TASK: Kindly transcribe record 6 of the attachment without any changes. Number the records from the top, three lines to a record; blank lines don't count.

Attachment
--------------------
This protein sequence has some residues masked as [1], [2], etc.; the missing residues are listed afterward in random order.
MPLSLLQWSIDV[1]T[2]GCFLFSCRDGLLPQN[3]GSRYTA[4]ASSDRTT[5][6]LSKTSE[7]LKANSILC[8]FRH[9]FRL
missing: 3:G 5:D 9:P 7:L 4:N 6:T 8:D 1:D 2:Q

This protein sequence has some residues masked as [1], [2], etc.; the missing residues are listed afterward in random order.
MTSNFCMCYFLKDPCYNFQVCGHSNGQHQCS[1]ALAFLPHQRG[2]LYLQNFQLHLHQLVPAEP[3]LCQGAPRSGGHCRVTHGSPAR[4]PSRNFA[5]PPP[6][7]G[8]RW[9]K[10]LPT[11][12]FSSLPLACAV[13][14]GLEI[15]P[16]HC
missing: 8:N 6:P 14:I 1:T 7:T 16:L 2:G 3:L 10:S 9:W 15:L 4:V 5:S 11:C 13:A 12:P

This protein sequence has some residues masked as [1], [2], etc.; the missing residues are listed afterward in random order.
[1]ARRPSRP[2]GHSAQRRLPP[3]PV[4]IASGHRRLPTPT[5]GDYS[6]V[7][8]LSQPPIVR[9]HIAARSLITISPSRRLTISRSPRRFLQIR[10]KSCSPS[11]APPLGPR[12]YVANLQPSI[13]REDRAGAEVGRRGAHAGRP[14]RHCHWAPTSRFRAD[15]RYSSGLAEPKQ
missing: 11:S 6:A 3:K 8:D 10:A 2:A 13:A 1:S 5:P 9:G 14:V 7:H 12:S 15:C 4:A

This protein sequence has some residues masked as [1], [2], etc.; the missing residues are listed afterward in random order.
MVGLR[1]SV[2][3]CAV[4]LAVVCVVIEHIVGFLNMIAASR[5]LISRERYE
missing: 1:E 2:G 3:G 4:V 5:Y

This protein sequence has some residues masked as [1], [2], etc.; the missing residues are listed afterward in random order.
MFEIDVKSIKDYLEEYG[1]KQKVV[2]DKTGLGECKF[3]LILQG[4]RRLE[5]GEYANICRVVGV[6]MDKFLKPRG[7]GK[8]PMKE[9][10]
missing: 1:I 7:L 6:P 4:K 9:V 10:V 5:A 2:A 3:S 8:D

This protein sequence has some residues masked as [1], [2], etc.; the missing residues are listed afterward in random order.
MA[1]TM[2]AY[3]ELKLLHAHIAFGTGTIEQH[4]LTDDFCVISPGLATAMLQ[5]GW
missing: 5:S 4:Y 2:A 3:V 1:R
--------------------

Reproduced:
This protein sequence has some residues masked as [1], [2], etc.; the missing residues are listed afterward in random order.
MA[1]TM[2]AY[3]ELKLLHAHIAFGTGTIEQH[4]LTDDFCVISPGLATAMLQ[5]GW
missing: 5:S 4:Y 2:A 3:V 1:R